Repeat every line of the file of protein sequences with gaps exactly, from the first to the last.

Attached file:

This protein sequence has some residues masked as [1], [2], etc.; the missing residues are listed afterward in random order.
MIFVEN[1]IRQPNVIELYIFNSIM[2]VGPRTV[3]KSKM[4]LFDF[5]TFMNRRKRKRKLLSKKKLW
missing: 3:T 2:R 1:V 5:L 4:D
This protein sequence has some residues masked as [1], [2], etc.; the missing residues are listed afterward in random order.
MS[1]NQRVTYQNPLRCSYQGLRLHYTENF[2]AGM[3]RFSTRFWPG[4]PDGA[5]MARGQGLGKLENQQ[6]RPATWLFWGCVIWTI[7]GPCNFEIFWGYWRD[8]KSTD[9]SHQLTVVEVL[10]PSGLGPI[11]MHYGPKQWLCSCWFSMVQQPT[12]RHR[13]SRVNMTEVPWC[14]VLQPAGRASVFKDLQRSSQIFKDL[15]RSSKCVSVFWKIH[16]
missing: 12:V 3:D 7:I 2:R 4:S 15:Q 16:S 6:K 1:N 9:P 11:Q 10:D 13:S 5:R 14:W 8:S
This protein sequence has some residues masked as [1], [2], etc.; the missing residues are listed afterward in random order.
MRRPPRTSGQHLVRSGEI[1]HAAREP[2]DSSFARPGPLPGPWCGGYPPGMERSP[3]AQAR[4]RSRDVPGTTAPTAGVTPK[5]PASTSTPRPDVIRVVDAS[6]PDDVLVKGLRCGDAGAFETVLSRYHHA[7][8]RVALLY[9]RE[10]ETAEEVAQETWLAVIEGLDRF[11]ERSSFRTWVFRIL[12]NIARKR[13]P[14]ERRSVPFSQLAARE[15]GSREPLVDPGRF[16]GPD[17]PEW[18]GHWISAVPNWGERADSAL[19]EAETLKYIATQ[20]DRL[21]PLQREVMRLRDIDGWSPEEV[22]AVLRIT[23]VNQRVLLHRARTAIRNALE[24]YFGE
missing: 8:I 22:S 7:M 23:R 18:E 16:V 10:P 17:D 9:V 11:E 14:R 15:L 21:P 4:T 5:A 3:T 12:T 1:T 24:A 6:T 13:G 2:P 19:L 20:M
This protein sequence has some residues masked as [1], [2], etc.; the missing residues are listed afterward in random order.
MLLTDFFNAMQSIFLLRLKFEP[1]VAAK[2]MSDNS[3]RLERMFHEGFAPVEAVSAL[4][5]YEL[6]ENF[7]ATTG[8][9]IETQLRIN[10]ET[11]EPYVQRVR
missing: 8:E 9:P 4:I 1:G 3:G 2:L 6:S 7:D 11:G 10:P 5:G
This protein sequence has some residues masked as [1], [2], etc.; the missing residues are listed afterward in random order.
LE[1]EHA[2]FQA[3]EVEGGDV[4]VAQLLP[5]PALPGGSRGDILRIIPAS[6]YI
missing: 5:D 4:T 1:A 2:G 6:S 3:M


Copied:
This protein sequence has some residues masked as [1], [2], etc.; the missing residues are listed afterward in random order.
MIFVEN[1]IRQPNVIELYIFNSIM[2]VGPRTV[3]KSKM[4]LFDF[5]TFMNRRKRKRKLLSKKKLW
missing: 3:T 2:R 1:V 5:L 4:D
This protein sequence has some residues masked as [1], [2], etc.; the missing residues are listed afterward in random order.
MS[1]NQRVTYQNPLRCSYQGLRLHYTENF[2]AGM[3]RFSTRFWPG[4]PDGA[5]MARGQGLGKLENQQ[6]RPATWLFWGCVIWTI[7]GPCNFEIFWGYWRD[8]KSTD[9]SHQLTVVEVL[10]PSGLGPI[11]MHYGPKQWLCSCWFSMVQQPT[12]RHR[13]SRVNMTEVPWC[14]VLQPAGRASVFKDLQRSSQIFKDL[15]RSSKCVSVFWKIH[16]
missing: 12:V 3:D 7:I 2:R 4:S 15:Q 16:S 6:K 1:N 9:P 11:Q 10:D 13:S 5:R 14:W 8:S
This protein sequence has some residues masked as [1], [2], etc.; the missing residues are listed afterward in random order.
MRRPPRTSGQHLVRSGEI[1]HAAREP[2]DSSFARPGPLPGPWCGGYPPGMERSP[3]AQAR[4]RSRDVPGTTAPTAGVTPK[5]PASTSTPRPDVIRVVDAS[6]PDDVLVKGLRCGDAGAFETVLSRYHHA[7][8]RVALLY[9]RE[10]ETAEEVAQETWLAVIEGLDRF[11]ERSSFRTWVFRIL[12]NIARKR[13]P[14]ERRSVPFSQLAARE[15]GSREPLVDPGRF[16]GPD[17]PEW[18]GHWISAVPNWGERADSAL[19]EAETLKYIATQ[20]DRL[21]PLQREVMRLRDIDGWSPEEV[22]AVLRIT[23]VNQRVLLHRARTAIRNALE[24]YFGE
missing: 8:I 22:S 7:M 23:R 18:E 16:V 10:P 17:D 9:V 11:E 14:R 15:L 21:P 4:T 5:A 3:T 12:T 1:T 24:A 6:T 13:G 2:P 19:L 20:M
This protein sequence has some residues masked as [1], [2], etc.; the missing residues are listed afterward in random order.
MLLTDFFNAMQSIFLLRLKFEP[1]VAAK[2]MSDNS[3]RLERMFHEGFAPVEAVSAL[4][5]YEL[6]ENF[7]ATTG[8][9]IETQLRIN[10]ET[11]EPYVQRVR
missing: 8:E 9:P 4:I 1:G 3:G 2:L 6:S 7:D 11:G 10:P 5:G
This protein sequence has some residues masked as [1], [2], etc.; the missing residues are listed afterward in random order.
LE[1]EHA[2]FQA[3]EVEGGDV[4]VAQLLP[5]PALPGGSRGDILRIIPAS[6]YI
missing: 5:D 4:T 1:A 2:G 6:S 3:M